Background: Cotinine levels provide a valid measure of exposure to environmental tobacco smoke (ETS). The goal of this study was to examine exposure to tobacco smoke among smoking and nonsmoking Israeli adults and to identify differences in ETS exposure among nonsmokers by socio-demographic factors. Methods. We analyzed urinary cotinine data from the first Israeli human biomonitoring study conducted in 2011. In-person questionnaires included data on socio-demographic and active smoking status. Cotinine levels were measured using a gas chromatography-mass spectrometry procedure. We calculated creatinine-adjusted urinary cotinine geometric means (GM) among smokers and nonsmokers, and by socio-demographic, smoking habits and dietary factors. We analyzed associations, in a univariable and multivariable analysis, between socio-demographic variables and proportions of urinary cotinine ≥1 μg/l (Limit of Quantification = LOQ) or ≥4 μg/l. Results: Cotinine levels were significantly higher among 91 smokers (GM = 89.7 μg/g creatinine; 95% confidence interval [CI]: 47.4-169.6) than among 148 nonsmokers (GM = 1.3; 1.1-1.7). Among exclusive waterpipe smokers, cotinine levels were relatively high (GM = 53.4; 95% CI 12.3-232.7). ETS exposure was widespread as 62.2% of nonsmokers had levels ≥ LOQ, and was higher in males (75.8%) than in females (52.3%). In a multivariable model, urinary cotinine ≥ LOQ was higher in males (Prevalence ratio [PR] = 1.30; 95% CI: 1.02-1.64, p = 0.032) and in those with lower educational status (PR = 1.58; 1.04-2.38, p = 0.031) and decreased with age (PR = 0.99; 0.98-1.00, p = 0.020, per one additional year). There were no significant differences by ethnicity, residence type or country of birth. Conclusions: Our findings indicate widespread ETS exposure in the nonsmoking Israeli adult population, especially among males, and younger and less educated participants. These findings demonstrate the importance of human biomonitoring, were instrumental in expanding smoke-free legislation implemented in Israel on July 2012 and will serve as a baseline to measure the impact of the new legislation.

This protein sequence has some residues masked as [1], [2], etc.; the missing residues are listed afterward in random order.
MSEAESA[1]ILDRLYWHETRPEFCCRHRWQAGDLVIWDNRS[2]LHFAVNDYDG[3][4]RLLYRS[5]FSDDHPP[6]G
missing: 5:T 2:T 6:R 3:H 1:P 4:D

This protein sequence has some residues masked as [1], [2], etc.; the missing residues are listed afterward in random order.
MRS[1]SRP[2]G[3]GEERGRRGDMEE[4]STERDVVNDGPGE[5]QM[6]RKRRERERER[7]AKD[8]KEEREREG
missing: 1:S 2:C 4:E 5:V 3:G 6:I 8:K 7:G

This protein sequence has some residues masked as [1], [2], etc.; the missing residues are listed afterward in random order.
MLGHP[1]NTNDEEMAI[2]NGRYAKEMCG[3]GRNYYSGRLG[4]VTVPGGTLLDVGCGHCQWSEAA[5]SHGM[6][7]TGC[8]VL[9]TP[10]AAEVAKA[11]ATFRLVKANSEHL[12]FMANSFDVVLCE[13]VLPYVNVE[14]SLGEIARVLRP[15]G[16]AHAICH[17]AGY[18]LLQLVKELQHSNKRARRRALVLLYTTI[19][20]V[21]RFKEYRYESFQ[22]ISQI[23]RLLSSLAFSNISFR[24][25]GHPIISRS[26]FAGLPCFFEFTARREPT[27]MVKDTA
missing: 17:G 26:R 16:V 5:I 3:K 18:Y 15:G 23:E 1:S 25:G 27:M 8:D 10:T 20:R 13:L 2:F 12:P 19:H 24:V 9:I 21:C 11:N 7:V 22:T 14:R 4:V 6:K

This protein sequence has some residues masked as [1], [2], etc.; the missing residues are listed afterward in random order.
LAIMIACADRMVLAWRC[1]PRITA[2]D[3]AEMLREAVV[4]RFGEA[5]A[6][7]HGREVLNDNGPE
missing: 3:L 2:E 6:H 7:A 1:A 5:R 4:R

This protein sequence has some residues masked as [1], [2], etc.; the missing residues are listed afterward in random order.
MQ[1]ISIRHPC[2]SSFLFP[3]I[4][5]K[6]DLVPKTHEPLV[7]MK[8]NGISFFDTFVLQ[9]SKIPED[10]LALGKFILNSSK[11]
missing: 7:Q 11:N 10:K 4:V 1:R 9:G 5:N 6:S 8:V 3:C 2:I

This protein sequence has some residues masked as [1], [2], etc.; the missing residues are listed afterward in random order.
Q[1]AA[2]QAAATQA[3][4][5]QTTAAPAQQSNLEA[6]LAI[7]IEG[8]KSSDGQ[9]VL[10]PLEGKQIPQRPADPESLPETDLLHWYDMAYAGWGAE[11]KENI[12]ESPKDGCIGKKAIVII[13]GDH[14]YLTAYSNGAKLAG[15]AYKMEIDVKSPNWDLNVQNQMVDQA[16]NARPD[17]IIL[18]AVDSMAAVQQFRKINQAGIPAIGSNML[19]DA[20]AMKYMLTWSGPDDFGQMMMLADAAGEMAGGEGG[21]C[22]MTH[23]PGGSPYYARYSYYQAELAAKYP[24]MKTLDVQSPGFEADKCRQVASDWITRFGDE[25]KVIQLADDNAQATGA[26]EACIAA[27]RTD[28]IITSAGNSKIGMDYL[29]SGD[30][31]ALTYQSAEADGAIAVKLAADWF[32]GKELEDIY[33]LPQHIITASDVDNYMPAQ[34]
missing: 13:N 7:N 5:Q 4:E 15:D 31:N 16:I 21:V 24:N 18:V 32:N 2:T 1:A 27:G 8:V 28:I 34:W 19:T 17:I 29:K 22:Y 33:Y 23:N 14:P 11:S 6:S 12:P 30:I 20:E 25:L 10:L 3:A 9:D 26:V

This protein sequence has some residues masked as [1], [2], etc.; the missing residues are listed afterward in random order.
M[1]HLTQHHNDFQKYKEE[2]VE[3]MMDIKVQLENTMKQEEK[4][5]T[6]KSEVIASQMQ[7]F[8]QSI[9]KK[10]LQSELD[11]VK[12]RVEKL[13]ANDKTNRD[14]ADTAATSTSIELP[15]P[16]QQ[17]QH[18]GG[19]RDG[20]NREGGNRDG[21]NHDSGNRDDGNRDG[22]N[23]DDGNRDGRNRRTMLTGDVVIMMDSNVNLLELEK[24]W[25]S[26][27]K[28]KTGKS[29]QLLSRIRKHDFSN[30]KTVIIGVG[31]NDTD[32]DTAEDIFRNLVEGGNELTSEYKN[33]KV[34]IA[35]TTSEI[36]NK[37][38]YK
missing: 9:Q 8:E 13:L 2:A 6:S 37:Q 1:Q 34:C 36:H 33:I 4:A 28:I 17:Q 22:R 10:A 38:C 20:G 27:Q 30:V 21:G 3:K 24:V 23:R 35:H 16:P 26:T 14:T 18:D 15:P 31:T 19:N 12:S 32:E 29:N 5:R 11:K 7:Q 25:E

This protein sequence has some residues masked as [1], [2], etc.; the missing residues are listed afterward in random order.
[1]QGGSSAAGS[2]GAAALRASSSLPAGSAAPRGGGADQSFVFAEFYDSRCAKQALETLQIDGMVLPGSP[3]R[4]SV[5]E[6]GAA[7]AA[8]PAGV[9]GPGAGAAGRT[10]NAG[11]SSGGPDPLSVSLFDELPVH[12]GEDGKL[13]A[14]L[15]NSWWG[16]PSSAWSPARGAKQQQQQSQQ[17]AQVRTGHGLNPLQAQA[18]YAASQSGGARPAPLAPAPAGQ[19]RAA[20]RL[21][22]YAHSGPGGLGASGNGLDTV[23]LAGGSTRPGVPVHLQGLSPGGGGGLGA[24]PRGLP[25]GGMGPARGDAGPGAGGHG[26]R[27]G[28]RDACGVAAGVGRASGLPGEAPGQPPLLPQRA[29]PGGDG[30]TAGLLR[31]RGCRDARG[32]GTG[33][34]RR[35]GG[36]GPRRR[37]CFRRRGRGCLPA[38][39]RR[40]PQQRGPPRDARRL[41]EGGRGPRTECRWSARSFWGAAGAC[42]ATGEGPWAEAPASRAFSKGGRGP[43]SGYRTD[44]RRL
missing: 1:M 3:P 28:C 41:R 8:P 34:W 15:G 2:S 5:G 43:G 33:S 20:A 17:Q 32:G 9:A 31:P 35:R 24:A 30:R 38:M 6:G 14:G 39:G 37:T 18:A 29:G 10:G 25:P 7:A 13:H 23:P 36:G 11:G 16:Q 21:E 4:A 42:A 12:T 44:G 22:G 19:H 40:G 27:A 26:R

Bibliographical noteFunding Information:
We thank the Human Biomonitoring Advisory Committee for helpful comments: Prof. Jeremy D. Kark, Dr. Lital Keinan–Boker, Dr. Shlomo Almog, Dr. Orna Metzner, Dr. Eric Amster. This work was supported by the Environment and Health Fund, Jerusalem, Israel (No. RGA0902).
- Environmental tobacco smoke
- Human Biomonitoring
- Public health
- Secondhand smoke
- Urinary cotinine